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Old 12-31-2008, 01:59 PM   #1
Lillymon
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Default phamicom - How to not write an emulator

This is fairly random, but looking at FakeNES got me thinking about another NES emulator that died several years ago: phamicom. This was supposed to be continuation of FCE Ultra, using SDL, adding an in-game GUI, and generally fixing things up. It appeared, implemented some changes related to SDL, then promptly died. The last news update was over five years ago now. So what happened?

Well the thing I most remember was a post I made on a related forum, I can't find the post now, so I'll just summarize it as I remember.

Quote:
Originally Posted by Random poster
I've just heard about phamicom, and I've come to ask whether it will implement [Insert obscure mapper FCE Ultra didn't support at the time]?
Quote:
Originally Posted by Me
Well, I don't know. These guys are making big promises, but they just look like another bunch of unproven programmers to me. I've seen my fair share of projects make a few news posts then die, and I don't have a good feeling about this one.
Quote:
Originally Posted by phamicom developer
I'll have you know we're not 'unproven', we've each produced multiple software projects and all have great experience in this field. As for the mapper, our aims are not currently aimed at improving the emulation accuracy, we're focusing on implementing the in-game GUI at this time.
That was pretty much the topic. I probably wasn't as nice as I should've been, but when am I ever? I sometimes like to think I am the person that killed phamicom, though my comments may simply have been prophetic. I think I can draw one reason why phamicom didn't do well from this though.

#1: It didn't focus on accuracy.

As far as I'm concerned, accuracy takes centre stage with emulators. Emulators allow you to operate software on the platform they emulation, more accurate emulation means you can operate more software. On the NES, this means more accuracy means you can play more games. The opening poster in this topic was clearly looking for that, and I think any project that doesn't focus on accuracy is missing the point.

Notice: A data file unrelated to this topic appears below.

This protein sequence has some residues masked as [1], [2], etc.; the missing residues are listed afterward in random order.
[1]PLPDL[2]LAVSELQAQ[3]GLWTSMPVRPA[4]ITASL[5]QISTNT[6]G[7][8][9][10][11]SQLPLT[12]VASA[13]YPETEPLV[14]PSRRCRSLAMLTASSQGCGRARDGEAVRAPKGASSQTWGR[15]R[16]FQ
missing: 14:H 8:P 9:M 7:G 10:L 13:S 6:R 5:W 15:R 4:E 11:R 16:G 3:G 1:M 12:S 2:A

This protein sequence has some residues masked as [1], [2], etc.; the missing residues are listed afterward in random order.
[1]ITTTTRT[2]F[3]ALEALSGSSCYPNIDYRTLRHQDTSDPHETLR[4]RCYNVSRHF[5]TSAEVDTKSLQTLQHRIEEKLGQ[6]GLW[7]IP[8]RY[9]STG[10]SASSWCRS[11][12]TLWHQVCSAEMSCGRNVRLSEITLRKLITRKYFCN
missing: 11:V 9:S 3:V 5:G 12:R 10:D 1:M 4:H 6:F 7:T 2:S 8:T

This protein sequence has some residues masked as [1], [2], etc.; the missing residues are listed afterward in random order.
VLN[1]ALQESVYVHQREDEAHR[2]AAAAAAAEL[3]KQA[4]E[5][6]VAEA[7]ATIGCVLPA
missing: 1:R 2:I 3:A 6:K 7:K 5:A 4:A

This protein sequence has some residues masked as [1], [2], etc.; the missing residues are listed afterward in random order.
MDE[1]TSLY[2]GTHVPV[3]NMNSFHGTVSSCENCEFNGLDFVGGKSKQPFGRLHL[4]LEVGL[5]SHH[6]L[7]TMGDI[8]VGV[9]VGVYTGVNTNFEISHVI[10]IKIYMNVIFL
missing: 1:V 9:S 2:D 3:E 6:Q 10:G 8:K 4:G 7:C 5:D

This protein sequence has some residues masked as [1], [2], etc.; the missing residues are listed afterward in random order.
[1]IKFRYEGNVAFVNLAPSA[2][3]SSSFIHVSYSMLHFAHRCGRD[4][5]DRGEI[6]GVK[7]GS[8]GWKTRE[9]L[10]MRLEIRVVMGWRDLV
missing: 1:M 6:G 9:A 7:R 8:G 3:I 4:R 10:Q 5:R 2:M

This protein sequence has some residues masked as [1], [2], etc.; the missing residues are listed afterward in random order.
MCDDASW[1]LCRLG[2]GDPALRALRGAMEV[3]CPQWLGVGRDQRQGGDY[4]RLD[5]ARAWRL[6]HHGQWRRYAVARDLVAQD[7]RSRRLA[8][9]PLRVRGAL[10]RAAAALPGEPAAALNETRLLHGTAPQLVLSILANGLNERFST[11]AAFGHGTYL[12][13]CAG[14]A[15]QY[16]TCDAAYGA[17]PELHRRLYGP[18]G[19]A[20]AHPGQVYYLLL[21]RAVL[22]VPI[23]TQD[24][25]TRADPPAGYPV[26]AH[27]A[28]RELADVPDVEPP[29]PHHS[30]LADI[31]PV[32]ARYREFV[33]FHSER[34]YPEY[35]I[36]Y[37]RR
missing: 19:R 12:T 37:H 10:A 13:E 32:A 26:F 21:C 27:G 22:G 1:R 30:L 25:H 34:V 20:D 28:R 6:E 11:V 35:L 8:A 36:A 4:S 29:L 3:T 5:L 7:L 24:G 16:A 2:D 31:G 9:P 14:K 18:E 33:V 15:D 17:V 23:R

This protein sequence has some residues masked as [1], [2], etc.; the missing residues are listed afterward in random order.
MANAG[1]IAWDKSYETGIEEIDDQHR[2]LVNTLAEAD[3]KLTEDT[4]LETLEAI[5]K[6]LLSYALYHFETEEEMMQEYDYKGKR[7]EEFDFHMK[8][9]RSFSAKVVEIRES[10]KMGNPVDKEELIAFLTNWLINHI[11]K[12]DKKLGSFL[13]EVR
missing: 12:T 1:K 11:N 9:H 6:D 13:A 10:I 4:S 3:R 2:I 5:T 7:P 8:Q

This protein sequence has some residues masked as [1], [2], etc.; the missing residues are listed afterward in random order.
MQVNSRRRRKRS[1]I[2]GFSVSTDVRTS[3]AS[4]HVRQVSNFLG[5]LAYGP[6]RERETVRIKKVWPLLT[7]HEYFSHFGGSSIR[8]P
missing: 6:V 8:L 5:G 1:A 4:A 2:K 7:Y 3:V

Thus phamicom failed because it was an emulator project that didn't really have any focus on emulation. This may have been because the developers came from outside the emulation community and wanted to focus on the 'general experience' rather than doing what we actually care about, and making more games work. This fact made it hard for anyone to get excited about the project, and so it almost immediately faded out of view as other emulator advances captured more interest.

Still, that's not the whole story. Some programmers can go for ages without anyone noticing what they're doing, so what else was going on? Well the first news post for the project states: "Currently, phamicom is being spearheaded by Deraj, Dangalak, and Flea.", which is central to my second point.

#2: Too many cooks spoil the broth.

Most great projects start with one talented programmer. Others then join, but the initial programmer takes a leading role. Others start with a conglomerate, but one person gets the final say about where the project goes. Either way, the key is leadership.

I can't say for certain, but I think phamicom didn't really have a 'lead' programmer, it just had three highly experienced programmers who all knew where the wanted the project to go. Trouble was, there was no agreement where to focus on first, so they didn't. Their efforts got spread, enthusiasm quickly waned, the project stagnated, and the initial programmers went back to their own projects.

So, my thoughts are that phamicom likely died because it was unpopular and directionless. The two fed into each other. The lack of direction meant it never built up any sort of community, and the lack of a community meant the programmers didn't have anyone suggesting what was most important to focus on. Thinking about this gives me more of an insight into byuu's seemingly strange licensing, the community is of great importance when coding emulators, and the phamicom developers never had one.

The lessons to be learned are that you should figure out what the community actually wants to see, make that you first area to focus on, and make sure you have a leader that can keep programmers focused on that.

That is all. Good night, and good luck.
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